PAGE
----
NACI recommends high-risk teens get COVID-19 booster shot

By Mia Rabson, The Canadian Press

The National Advisory Committee on Immunization (NACI) is now recommending teenagers with underlying conditions or at high risk of COVID-19 exposure get a booster shot.

The advice comes as more provincial health officers are transitioning to a position of learning to live with COVID-19 and loosening public health restrictions.

“Adolescents 12 to 17 years of age continue to remain at low risk of severe COVID-19 outcomes, including from the Omicron variant,” wrote NACI.

“However, the number of adolescents experiencing severe disease or requiring hospitalization is increasing due to the large number of adolescents becoming infected with SARS-CoV-2 during this wave of the pandemic.”

Health Canada data suggest in the last week 251 children under 12 and 84 adolescents between 12 and 19 were admitted to hospital with COVID-19.

That data is not broken down by vaccination status but Tam said teenagers with two doses are at very low risk of severe outcomes, which is why for now Canada isn’t following the U.S. Centers for Disease Control and Prevention and recommending all adolescents get a third shot.

Just over half of Canadian children five to 11 now have at least their first dose, while 82 per cent of teens 12 to 17 are fully vaccinated. Most kids five to 11 only became eligible for their second dose in late January and there is no talk of boosters for that age group yet.

NACI’s new advice for teenagers between 12 and 17 is to get a booster if they have an underlying medical condition or live in congregate settings or racialized or marginalized communities that have been hard hit by COVID-19 infections.

The booster should be six months after their last dose and would include fourth doses for teenagers with severely compromised immune systems who got the third dose as part of the primary vaccination series.

“This is their recommendation right now,” Tam said of NACI. “That doesn’t mean it couldn’t shift. But they will monitor the evolving evidence and update the guidance as needed.”

Tam said NACI is also now looking at what to tell people about getting a booster shot after they have been infected with COVID-19, advice needed after the number of people infected with Omicron hit new highs.

How high is hard to know, because the widespread PCR testing used in previous waves disintegrated under the sheer weight of Omicron’s infection rate. Tam said indicators including the percentage of tests coming back positive and wastewater tracking are continuing to show Omicron is starting to wane.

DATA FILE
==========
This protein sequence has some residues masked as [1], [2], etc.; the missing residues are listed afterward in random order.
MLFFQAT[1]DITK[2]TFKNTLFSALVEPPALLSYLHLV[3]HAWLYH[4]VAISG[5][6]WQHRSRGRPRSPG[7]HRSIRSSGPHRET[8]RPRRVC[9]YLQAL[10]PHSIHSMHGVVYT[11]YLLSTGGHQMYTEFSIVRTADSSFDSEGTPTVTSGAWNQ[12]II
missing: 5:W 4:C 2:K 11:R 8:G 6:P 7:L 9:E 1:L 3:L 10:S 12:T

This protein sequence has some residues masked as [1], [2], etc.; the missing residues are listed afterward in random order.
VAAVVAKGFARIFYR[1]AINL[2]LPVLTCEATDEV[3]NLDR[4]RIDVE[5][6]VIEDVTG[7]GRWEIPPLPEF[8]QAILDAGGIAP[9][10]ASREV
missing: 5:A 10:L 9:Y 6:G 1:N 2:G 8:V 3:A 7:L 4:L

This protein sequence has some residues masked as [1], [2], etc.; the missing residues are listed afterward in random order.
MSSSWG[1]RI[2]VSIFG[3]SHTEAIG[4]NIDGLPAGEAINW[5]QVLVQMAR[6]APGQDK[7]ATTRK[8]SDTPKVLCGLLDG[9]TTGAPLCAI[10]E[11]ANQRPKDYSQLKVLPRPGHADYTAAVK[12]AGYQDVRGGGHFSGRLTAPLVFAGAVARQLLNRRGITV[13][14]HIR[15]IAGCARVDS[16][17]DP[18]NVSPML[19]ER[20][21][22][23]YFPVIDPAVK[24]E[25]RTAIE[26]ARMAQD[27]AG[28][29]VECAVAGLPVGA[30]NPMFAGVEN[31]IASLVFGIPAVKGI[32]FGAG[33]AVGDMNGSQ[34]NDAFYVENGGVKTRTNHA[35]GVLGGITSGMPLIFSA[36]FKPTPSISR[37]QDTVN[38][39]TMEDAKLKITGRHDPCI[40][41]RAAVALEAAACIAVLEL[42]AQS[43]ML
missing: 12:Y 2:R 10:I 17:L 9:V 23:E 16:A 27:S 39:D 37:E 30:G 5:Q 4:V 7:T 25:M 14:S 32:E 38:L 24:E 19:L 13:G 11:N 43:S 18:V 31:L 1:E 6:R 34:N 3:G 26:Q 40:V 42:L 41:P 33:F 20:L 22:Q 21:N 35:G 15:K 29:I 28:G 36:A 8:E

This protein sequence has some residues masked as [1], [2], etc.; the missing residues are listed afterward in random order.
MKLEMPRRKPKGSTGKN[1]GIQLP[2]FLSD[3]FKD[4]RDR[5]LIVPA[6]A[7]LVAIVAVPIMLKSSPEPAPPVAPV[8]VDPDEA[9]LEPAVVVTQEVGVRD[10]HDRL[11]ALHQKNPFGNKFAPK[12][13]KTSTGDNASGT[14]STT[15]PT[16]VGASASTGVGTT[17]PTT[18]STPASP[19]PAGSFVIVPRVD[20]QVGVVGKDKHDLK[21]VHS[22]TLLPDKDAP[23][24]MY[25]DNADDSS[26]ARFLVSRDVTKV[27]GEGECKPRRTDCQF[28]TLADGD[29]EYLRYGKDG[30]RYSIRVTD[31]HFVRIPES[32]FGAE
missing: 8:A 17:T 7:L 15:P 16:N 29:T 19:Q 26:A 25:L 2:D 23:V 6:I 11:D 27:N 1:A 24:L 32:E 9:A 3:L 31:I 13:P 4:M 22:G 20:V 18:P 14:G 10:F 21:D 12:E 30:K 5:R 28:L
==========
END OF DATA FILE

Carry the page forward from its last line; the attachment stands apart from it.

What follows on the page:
Tam said there are also immunity studies underway looking to test for Omicron antibodies in blood samples that will give us a far better picture of population-based immunity and help drive more decisions about whether COVID-19 is shifting into endemic status.

An endemic virus is one that is constantly present in an area, usually with mostly mild impacts, such as flu. The World Health Organization warned it’s too early to see COVID-19 as endemic because of the widespread infection rates all over the world but Tam said she is “certainly cautiously optimistic” we’re getting close.

“I think it would be great to be driven by a bit more data,” she said.

Even so, many provinces are moving to lift restrictions and treat COVID-19 waves more like flu seasons. Saskatchewan moved Friday to stop requiring people who come into close contact with COVID-19 to isolate, and those who get sick will only have to isolate for five days regardless of vaccination status.

“So many of us, at any given time, are notified as a close contact and it’s really not feasible for us to isolate every time we’re a close contact,” chief medical health officer Dr. Saqib Shahab said Thursday.

British Columbia’s provincial health officer Dr. Bonnie Henry said health officials are aiming to ease COVID-19 restrictions starting in mid-February, as 90 per cent of residents aged 12 and up have received two doses of the vaccine.

Henry said more people need to get a booster shot with new variants expected to emerge as immunity wanes.

“But, we will reach a point where we no longer need public health orders and we no longer need those extraordinary societal efforts.”

Ontario chief medical health officer Dr. Kieran Moore said Thursday we have lived with the fear of COVID-19 driving decisions for two years and we need to adjust our thinking now, as Omicron starts to wane.

“I think we have to start to understand we have to learn to live with this virus,” Moore said.

He said a new troubling variant could upend that hope, however.

Tam said the new sublineage of Omicron, BA. 2, is being monitored but isn’t currently of much concern.

She said Canada has been finding it as far back as November, and while it sometimes makes it harder to pick up Omicron on a test, it does not appear to be causing more severe illness than the original Omicron.

Hospitalizations and deaths from Omicron are still high — the number of daily deaths averaged 168 in the last week, Tam said, the highest it has been since the early days of the pandemic in April and May 2020.

An average of 10,800 people were in hospital with COVID-19 over the last seven days, up from 10,041 the previous week. These numbers blow away the pre-Omicron hospitalization record of about 5,000 in mid-January 2021.

There were 1,200 people in ICU, up from 1,143 a week earlier. The record for ICU admissions with COVID-19 was almost 1,400 during the Delta wave last May.

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